After being held for two hours, I never went with my friends to “buy” sweets and chocolates again. I did not want that to be my life. I could have managed to live without getting my sister that chocolate bar, but that is not the case for all the young people rotting in prison cells because of crime. Some of them started off like me, trying to help their situations. We should never look down on those kids we see being carried into police vans because we really don’t know their stories. Some of them are caught with drugs because they want to settle their university bills. Some of them steal portions of chicken because the family has not a decent meal in years. Some of them steal cars and rob people because they were promised a good life- lives they terribly desire to have.
Education alone is not enough to fight crime and poverty in townships. There is absolutely nothing wrong with encouraging (and forcing, to an extent) a black township kid to go to school. But there is certainly more under the sun that can be done to make their lives better. Ensure that the child sees no boundaries and then expose him to an array of opportunities, then you have done justice to a township kid. We do a great injustice in just telling kids to go to school without giving them life opportunities. Opportunities that can save them from the snare of poverty and crime. We do a greater injustice to township kids when we just send them off to school and don’t make them value education beyond the classroom. In many homes, matric certificates hang on walls like spider webs in dirty corners- no one is attending to them. Matric certificates have turned into pillows. We sleep on them. What more can we really do with them? What more can you honestly do with it when your dream of becoming an acclaimed person in your career of pursuit is shattered by your inability to access educational opportunities?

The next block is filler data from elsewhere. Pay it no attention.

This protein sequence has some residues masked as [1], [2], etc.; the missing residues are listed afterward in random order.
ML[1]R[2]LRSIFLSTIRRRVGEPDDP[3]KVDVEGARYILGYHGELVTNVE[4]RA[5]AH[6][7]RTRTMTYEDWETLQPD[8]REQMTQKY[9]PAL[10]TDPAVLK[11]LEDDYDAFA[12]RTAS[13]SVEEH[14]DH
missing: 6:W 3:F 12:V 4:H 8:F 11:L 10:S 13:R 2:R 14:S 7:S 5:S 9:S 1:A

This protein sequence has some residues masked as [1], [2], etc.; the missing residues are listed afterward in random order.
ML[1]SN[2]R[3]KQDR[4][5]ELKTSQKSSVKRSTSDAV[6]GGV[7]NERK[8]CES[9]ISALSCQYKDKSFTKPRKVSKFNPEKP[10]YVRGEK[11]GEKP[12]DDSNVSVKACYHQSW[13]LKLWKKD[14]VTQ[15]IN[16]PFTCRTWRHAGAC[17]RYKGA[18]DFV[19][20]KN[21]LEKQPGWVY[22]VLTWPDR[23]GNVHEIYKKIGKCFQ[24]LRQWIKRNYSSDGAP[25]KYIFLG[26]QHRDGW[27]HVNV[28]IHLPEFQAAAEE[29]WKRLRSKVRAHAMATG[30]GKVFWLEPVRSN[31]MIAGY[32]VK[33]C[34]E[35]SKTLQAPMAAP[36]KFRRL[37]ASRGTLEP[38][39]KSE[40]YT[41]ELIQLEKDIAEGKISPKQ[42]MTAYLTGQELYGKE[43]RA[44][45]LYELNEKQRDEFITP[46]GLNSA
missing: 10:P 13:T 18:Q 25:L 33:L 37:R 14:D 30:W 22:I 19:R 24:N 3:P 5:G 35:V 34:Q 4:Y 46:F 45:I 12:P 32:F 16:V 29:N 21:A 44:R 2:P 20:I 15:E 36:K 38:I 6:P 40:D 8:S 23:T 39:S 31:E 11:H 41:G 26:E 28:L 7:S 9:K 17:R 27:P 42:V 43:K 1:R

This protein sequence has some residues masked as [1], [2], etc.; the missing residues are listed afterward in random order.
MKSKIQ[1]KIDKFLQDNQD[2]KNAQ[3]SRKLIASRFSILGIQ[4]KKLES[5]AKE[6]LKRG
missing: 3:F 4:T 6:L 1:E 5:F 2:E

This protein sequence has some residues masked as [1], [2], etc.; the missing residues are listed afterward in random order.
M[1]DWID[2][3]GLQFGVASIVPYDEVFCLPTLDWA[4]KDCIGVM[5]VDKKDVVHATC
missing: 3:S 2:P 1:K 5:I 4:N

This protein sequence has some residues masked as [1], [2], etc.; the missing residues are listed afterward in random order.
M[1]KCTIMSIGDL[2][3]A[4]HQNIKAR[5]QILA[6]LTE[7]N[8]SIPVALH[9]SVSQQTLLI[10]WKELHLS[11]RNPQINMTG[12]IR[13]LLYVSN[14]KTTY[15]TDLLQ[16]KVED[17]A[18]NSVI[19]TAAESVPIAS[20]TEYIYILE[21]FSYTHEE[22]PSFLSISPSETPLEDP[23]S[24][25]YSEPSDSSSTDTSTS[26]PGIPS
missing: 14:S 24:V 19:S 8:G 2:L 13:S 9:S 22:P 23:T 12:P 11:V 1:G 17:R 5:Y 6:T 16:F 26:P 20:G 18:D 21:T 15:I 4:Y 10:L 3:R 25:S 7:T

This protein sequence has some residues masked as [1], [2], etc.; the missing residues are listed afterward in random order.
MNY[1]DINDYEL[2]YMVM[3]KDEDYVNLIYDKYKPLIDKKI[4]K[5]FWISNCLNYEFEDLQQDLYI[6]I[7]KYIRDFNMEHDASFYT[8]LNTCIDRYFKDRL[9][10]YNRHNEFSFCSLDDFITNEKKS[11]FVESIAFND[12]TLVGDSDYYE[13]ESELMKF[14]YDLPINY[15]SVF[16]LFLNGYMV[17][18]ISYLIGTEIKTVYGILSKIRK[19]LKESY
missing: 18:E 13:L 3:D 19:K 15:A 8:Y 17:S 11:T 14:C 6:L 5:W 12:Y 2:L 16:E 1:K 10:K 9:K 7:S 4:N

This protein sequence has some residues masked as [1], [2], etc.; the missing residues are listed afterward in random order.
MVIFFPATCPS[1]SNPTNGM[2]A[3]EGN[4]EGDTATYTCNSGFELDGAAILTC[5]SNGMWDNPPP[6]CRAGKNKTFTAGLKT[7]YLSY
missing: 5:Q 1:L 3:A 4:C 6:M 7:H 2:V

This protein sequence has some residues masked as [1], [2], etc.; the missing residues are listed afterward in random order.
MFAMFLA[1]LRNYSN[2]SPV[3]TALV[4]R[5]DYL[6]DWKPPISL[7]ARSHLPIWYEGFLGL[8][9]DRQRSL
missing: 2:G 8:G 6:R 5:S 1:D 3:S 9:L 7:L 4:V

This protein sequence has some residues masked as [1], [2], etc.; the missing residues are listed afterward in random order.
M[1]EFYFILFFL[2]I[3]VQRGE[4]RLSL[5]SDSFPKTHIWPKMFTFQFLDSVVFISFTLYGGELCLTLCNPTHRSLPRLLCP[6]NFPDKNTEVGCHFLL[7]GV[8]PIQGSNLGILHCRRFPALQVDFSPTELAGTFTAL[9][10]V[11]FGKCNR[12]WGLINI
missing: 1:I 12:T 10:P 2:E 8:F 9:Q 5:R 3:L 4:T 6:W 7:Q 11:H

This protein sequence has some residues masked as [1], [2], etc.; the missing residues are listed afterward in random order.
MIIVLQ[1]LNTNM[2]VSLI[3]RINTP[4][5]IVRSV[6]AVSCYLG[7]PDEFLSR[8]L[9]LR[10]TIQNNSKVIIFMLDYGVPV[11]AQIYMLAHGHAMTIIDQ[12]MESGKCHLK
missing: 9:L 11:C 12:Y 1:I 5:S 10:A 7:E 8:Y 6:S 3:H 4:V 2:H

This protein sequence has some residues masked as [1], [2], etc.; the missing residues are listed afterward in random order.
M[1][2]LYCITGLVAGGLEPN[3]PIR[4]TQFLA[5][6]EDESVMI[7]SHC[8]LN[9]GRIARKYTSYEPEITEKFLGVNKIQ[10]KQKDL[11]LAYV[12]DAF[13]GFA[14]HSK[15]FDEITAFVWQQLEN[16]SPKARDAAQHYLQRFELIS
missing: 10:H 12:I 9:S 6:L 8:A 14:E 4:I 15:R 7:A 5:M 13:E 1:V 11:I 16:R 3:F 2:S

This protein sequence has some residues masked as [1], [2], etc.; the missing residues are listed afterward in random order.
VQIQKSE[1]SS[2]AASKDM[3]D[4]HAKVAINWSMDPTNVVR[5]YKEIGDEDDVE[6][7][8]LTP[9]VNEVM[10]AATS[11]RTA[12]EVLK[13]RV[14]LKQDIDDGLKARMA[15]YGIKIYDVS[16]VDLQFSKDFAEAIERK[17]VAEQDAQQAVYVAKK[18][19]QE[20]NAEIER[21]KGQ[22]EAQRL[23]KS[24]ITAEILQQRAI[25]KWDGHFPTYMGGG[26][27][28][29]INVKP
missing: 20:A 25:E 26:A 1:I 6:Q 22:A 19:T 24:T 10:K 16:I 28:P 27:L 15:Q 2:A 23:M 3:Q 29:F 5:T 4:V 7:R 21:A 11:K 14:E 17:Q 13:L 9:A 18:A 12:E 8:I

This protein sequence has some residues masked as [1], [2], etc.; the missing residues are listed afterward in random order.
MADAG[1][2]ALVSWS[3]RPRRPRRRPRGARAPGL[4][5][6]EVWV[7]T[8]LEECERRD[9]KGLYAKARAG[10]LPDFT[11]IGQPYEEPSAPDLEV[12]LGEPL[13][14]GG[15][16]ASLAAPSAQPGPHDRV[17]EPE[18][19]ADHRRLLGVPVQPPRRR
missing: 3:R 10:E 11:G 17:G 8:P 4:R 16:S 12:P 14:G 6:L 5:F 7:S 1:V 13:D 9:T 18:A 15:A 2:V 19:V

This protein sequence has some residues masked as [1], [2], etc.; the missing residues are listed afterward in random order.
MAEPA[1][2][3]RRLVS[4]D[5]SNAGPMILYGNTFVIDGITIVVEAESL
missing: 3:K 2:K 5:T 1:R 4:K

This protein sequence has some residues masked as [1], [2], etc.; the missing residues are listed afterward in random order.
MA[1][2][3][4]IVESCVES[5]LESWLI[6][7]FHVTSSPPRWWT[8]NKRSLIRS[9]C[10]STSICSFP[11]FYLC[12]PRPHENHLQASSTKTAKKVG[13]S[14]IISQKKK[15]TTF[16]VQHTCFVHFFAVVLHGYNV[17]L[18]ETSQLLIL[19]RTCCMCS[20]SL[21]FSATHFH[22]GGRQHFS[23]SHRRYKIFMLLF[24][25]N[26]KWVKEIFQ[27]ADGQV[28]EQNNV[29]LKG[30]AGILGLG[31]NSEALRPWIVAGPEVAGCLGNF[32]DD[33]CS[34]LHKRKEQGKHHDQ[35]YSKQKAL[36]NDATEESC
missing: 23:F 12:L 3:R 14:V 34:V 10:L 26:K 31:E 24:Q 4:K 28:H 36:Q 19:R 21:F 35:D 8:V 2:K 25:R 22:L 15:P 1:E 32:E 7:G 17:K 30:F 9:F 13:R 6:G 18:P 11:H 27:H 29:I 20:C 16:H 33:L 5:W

Education will never bring equality until the formerly and currently disadvantaged are educated in a way brings back their dignity and does justice to them. If not, the rich will continue getting richer and the poor will continue getting poorer. Classrooms will continue being places of lost hope, prison cells will be packed with Africa’s potential and graveyards will continue telling tales of untapped riches.